The usual conversation regarding housing is divided between the folks who believe that every American heart yearns for a tract home on a cul-de-sac and the people who insist that compact walkable transit rich neighborhoods are the wave of the future. I’ve spent a lot years exploring the entire country and I’m here to tell you it’s a mixed bag. But at the end of the day we aren’t going to transform very much of the landscape one way or another. We have the built environment that we have, and almost all of it is going to stay pretty much the way it is for decades. The project of the next generation is to figure out how to inhabit what we already have in a different way. Our attitudes and behavior will change much more than our buildings.
It’s not possible in today’s political climate to change the prevailing institutional procedures. Each regulation has a devout constituency that jealously guards its prerogatives. Health and safety are paramount. We can’t have fires and disease breaking out in modern America, although the connection between a minimum 2,800 square foot home and the Black Death is a stretch. The required fees – all of them – are a reflection of the underlying insolvency of our municipal authorities. They’re desperate for revenue, and one of the few politically palatable sources of cash comes from people who apply for building permission. Our institutions and the cultural attitudes that drive them have reached a point of sclerotic dysfunction. They can’t be reformed. But they can be worked around under the right circumstances.
Let’s return to the assumption that there are rational, bottom-up responses to the situation, which can occur outside the bounds of institutional protocols. Sub rosa workarounds are California’s de facto affordable housing policy. The poster child is a 1982 Winnebago quietly trying not to attract attention to itself in a big box store parking lot. But what if the pent up need for housing combines with popular demand for change and California’s culture of innovation? We know from the rapid growth of companies like Lyft, Airbnb, and WeWork that entire industries can appear out of nowhere and come to dominate established systems with a bit of jiu-jitsu.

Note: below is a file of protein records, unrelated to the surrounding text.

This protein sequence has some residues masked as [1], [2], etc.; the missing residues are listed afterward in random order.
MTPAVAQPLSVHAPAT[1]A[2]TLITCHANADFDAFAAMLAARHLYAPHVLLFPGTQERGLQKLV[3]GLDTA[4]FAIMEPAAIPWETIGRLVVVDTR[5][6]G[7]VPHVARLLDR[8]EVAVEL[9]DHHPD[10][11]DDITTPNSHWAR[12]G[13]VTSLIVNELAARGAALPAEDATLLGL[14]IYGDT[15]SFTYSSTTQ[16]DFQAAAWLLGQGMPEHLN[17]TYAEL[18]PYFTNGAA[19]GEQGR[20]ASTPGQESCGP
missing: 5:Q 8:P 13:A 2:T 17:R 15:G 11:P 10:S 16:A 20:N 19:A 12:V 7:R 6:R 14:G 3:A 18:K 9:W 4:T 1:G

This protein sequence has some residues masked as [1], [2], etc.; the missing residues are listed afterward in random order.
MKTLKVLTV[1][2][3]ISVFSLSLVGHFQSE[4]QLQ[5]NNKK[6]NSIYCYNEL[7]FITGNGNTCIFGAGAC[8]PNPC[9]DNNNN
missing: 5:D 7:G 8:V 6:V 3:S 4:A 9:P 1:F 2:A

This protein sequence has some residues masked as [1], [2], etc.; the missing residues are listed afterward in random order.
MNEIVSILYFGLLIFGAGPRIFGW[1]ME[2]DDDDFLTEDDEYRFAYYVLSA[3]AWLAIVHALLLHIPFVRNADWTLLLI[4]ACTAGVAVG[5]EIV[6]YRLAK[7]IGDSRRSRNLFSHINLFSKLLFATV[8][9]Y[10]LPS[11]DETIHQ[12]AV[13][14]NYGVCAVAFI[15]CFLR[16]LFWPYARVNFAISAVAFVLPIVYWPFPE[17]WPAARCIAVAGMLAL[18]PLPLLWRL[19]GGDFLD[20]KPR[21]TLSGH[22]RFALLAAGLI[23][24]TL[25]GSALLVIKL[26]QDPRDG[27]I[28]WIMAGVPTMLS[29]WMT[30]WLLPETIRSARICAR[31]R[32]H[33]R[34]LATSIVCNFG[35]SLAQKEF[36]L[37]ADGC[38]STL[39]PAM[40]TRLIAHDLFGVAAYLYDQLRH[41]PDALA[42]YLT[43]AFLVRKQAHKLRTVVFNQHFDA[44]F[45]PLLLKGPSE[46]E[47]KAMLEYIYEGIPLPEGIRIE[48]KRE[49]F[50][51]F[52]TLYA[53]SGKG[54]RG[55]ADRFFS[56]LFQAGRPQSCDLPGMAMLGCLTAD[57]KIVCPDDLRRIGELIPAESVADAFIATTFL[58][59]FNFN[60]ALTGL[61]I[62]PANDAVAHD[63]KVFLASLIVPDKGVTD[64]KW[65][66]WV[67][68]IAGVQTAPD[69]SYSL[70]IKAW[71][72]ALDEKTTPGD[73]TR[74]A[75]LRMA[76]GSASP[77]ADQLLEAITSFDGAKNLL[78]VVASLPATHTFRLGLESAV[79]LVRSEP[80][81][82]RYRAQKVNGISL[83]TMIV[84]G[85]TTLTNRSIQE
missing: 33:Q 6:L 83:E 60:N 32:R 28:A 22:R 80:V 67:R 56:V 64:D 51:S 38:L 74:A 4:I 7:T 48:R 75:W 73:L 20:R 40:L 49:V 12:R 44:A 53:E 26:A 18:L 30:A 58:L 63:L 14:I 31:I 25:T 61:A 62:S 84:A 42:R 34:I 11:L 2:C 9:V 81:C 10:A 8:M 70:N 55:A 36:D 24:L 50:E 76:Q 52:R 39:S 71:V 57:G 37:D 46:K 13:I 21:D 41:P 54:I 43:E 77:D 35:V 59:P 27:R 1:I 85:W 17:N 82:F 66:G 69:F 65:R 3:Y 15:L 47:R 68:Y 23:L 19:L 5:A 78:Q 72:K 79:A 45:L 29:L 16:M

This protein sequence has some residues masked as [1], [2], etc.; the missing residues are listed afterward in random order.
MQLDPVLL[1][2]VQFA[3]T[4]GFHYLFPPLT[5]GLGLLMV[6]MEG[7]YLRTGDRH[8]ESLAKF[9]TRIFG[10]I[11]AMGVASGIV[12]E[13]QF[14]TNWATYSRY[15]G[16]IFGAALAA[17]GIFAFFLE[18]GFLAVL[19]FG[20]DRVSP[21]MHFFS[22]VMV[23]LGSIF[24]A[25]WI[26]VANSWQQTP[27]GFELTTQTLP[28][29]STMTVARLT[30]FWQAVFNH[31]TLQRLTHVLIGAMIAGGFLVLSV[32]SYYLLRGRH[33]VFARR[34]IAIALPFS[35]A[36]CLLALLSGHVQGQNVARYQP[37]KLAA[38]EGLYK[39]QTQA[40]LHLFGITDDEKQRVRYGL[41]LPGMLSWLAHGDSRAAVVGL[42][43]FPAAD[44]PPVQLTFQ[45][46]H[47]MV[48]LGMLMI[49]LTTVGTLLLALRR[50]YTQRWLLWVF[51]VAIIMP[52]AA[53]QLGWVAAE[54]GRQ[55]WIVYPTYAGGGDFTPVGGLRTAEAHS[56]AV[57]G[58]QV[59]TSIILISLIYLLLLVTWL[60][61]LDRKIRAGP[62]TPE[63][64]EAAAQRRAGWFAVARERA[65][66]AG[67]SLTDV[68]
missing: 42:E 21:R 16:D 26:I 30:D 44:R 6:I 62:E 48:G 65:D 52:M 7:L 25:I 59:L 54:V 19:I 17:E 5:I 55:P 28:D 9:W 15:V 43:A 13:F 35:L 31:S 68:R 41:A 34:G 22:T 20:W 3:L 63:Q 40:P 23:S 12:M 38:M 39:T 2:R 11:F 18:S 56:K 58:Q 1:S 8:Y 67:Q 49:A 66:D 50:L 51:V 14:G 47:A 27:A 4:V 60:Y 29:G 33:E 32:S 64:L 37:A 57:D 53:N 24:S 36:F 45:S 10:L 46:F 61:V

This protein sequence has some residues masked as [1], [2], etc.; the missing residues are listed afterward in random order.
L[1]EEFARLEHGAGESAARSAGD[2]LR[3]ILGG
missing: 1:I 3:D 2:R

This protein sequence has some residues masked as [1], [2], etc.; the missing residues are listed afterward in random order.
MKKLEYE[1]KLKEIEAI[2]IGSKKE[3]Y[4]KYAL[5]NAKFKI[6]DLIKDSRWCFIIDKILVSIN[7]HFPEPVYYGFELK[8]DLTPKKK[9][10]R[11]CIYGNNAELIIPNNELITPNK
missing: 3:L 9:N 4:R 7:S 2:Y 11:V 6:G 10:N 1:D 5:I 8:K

We have entirely too many large single family homes that are occupied by one or two people – not all of them as solvent as they should be. There’s an endless supply of half empty strip malls that could be converted to stylish places to live without major construction. If you think that sounds ridiculous you only need to reflect on the so-called industrial artist lofts that currently sell at a premium in former slums. Failing suburban office parks are ready to be pressed in to service as residential accommodations with just a few minor tweaks. What’s required to overcome the administrative friction of zoning restrictions, building codes, and standard finance mechanisms is a new breed of independently funded enterprises with wide popular support. A dozen years ago if anyone started renting out their spare room to tourists without a hotel license or picking up strangers and giving them taxi rides without a medallion the authorities would have cracked down tout de suite. Now, it’s perfectly normal and somehow the authorities have learned to accommodate it all. We can do this. We just haven’t yet reached the point where we actually want to.